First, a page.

The market has been trying to read the
thoughts for weeks now, and in the coming week, at least some of that thinking will be revealed.
"Next week will revolve around the FOMC announcement on Thursday afternoon," says Robert Pavlik, chief investment officer at Oaktree Asset Management. "All the data, discussions and trading leading up to the Fed's statement will just set the stage."
The market is virtually certain that Ben Bernanke and friends will yet again raise interest rates, and investors will be looking for clues about future action. A 25-basis-point hike would raise short-term rates to 5.25% and would be the 17th straight increase since June 2004.
"There's a lot of rhetoric ahead of the Fed meeting, whether they raise 25 or 50 basis points, but while the Fed has remained vigilant on inflation, I believe the Fed is more concerned with slowing economic growth," says Randy Diamond, sales trader at Miller Tabak. "Too strong a statement by the Fed could disrupt the bond market and further invert the yield curve, pushing the economy further into a recessionary condition."
If the Fed delivers a hike and does not back it up with tough talk, says Diamond, then there could be further speculation in the various asset classes, increasing inflation expectations. In that case, commodities would soar, the dollar would weaken and "the Fed would have an upward climb against these new forces of inflation, and the funds rate would ultimately go higher."
Though the Fed may hog the spotlight, several other pieces of economic news will hit the tape throughout the week, starting with new home sales for May on Monday. Economists are expecting sales to come in at a rate of 1.15 million new homes on an annualized basis, up from 1.198 million in April.
On Tuesday, June consumer confidence will be reported. The Thomson First Call consensus estimate is for a reading of 103, down from 103.2 the prior month. Existing-home sales for May are also on tap, with economists looking for 6.62 million transactions on an annualized basis, down from 6.76 million a month earlier.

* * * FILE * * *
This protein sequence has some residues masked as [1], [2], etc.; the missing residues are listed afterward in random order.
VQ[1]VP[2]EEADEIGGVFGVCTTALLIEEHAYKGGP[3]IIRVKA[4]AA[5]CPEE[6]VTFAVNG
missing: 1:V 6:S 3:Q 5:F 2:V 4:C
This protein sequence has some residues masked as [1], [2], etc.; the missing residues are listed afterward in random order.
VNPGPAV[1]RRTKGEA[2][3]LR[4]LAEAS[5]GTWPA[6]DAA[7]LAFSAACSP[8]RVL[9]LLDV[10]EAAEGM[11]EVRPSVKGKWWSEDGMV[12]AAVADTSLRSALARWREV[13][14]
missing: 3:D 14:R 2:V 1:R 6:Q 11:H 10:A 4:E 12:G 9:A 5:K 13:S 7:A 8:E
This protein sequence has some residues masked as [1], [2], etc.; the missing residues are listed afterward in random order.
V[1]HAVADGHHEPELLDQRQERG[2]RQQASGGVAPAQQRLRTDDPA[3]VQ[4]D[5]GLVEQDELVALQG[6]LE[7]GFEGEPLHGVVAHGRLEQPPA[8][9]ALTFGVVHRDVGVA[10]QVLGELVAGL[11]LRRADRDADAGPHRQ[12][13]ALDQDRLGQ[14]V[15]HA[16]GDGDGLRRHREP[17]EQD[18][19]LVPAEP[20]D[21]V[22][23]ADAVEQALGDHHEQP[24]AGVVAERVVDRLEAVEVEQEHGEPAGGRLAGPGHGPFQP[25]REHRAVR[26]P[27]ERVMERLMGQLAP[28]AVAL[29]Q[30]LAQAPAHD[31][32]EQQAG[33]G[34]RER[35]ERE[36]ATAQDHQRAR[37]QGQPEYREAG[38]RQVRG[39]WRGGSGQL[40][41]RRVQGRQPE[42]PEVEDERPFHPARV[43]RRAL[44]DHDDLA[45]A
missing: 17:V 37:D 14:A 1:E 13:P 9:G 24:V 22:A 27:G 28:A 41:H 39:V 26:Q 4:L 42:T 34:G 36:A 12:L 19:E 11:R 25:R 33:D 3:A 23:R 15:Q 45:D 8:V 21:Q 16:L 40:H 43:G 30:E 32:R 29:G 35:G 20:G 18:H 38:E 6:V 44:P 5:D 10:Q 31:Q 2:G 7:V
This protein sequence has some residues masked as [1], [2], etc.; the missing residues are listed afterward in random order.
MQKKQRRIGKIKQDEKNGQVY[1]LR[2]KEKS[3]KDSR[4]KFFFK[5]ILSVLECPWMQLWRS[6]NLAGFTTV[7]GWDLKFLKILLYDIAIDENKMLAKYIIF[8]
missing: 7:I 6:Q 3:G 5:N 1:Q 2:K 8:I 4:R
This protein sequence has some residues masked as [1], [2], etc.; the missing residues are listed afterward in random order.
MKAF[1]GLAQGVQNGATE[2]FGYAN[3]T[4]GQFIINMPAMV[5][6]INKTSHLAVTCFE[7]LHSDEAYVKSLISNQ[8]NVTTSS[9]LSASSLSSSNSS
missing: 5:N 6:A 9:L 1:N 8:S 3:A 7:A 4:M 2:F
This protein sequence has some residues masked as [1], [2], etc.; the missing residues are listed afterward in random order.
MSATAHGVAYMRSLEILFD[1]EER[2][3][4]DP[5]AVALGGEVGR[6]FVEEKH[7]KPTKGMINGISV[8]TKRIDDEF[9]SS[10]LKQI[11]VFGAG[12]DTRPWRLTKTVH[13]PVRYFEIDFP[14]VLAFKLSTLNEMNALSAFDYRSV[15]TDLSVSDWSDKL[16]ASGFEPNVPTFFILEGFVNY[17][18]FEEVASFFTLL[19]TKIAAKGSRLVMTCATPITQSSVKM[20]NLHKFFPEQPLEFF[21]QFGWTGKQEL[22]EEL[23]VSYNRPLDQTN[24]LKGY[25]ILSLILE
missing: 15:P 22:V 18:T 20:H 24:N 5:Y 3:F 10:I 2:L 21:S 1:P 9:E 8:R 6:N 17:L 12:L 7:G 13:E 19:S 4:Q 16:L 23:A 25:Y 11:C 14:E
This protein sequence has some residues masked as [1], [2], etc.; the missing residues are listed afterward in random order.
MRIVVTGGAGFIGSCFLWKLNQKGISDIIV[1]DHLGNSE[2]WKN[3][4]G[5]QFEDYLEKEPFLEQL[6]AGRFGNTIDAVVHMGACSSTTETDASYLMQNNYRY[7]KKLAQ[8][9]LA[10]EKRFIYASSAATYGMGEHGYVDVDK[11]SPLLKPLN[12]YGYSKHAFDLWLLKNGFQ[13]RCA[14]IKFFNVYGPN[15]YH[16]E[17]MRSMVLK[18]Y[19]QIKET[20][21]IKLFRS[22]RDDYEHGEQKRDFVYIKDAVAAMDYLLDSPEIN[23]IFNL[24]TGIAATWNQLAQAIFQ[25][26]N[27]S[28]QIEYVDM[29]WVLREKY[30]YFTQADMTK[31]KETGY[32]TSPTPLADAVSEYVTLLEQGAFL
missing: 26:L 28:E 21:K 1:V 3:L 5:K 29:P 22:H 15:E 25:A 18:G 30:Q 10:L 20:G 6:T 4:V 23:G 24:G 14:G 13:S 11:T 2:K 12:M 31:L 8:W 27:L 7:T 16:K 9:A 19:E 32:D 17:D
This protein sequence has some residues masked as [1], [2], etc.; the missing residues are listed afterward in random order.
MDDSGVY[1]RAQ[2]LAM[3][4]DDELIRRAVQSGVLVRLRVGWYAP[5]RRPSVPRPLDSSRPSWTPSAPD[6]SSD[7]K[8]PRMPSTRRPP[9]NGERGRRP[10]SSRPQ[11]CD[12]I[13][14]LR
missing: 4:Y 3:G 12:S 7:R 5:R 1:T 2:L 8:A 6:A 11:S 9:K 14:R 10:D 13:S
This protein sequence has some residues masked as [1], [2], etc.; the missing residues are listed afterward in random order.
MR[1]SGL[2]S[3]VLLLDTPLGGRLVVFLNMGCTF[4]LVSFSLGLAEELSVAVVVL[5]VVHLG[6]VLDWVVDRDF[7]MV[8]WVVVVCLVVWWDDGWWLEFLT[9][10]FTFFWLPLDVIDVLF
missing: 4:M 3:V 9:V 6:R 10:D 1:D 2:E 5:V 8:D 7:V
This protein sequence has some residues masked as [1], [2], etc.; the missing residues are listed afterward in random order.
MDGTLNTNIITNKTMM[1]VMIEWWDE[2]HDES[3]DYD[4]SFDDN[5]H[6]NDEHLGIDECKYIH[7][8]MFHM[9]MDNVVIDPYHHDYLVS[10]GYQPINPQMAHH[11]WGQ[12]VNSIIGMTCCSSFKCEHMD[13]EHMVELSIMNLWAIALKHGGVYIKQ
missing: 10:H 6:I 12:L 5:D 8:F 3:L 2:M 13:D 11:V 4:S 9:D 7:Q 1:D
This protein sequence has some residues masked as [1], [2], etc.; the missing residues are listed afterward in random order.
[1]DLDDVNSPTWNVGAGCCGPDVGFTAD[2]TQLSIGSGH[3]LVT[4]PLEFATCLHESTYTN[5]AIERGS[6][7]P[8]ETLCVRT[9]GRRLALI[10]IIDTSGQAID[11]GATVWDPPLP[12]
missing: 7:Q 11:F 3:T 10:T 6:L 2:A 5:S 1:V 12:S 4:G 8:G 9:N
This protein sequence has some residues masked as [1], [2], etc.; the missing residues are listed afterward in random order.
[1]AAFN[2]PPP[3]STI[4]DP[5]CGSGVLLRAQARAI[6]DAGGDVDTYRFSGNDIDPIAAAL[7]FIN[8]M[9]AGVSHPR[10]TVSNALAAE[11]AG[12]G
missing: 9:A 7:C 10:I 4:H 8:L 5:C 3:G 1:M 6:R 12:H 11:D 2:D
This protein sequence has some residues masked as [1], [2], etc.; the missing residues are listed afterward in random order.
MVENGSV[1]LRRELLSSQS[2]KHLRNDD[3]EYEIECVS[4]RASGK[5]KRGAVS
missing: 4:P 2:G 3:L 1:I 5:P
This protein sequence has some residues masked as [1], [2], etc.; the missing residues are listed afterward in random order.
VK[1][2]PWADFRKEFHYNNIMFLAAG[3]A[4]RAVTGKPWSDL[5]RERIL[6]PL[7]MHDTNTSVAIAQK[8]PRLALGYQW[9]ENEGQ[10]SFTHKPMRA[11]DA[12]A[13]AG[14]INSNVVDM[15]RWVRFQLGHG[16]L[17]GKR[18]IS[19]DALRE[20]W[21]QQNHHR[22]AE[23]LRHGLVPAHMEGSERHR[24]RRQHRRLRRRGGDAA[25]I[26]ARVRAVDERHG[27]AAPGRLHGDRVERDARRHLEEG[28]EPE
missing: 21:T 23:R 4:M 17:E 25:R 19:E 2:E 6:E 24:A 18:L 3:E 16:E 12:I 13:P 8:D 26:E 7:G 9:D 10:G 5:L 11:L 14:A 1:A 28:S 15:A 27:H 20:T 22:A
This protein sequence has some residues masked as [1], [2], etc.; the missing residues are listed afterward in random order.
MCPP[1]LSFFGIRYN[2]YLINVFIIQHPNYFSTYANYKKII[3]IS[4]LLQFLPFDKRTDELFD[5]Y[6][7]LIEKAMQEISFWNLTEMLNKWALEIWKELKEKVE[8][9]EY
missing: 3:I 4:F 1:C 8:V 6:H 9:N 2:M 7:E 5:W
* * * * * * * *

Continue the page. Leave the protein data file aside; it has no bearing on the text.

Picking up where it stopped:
And before the FOMC policy statement Thursday, final first-quarter gross-domestic-product figures will be released. In late May, the number was revised to 5.3%, with the chain deflator remaining at 3.3%. The help-wanted index for May also is on tap for Thursday and is expected to remain stuck at 35.
Friday's economic releases include May personal income, which economists anticipate will rise 0.2% after 0.5% growth in April. Personal spending for May is also expected to be up 0.4%, compared with 0.6% growth the prior month.
June Chicago PMI and the Michigan sentiment index arrive on Friday as well. Pavlik expects "higher energy prices to have a slowing effect on both readings which will translate into weaker reports."
Big Names Before the Storm
What has been a rocky second quarter for the market thankfully comes to a close Friday. But before the slew of second-quarter profit reports flood in, a few big-hitters will bask in the earnings spotlight.
On Monday, companies reporting quarterly results will include
is also slated to report earnings on Monday and is sure to gain the market's attention with the homebuilding sector under pressure. Analysts expect the company to post earnings of $1.86 a share for the May quarter, up from $1.55 last year, on revenue of $3.86 billion.
The focus turns to footwear on Tuesday with
Wednesday's lineup offers a little bit of tech on the menu, including
is also slated to report earnings on Wednesday. Analysts expect the maker of Hebrew National hot dogs and Chef Boyardee pasta to post earnings of 29 cents a share, up from 26 cents last year, on revenue of $3.24 billion.
Fellow grocery store mainstay
will report on Thursday. Earlier this month, the company preannounced that it expects to report earnings of $2.90 a share for the year ended May 28, up from its earlier guidance for earnings of $2.80 to $2.85 a share
Other companies taking the earnings spotlight Thursday include
Research In Motion
is also slated to report earnings on Thursday. Wall Street is calling for the BlackBerry maker to report a profit of 65 cents a share, up from 56 cents last year, on revenue of $602 million.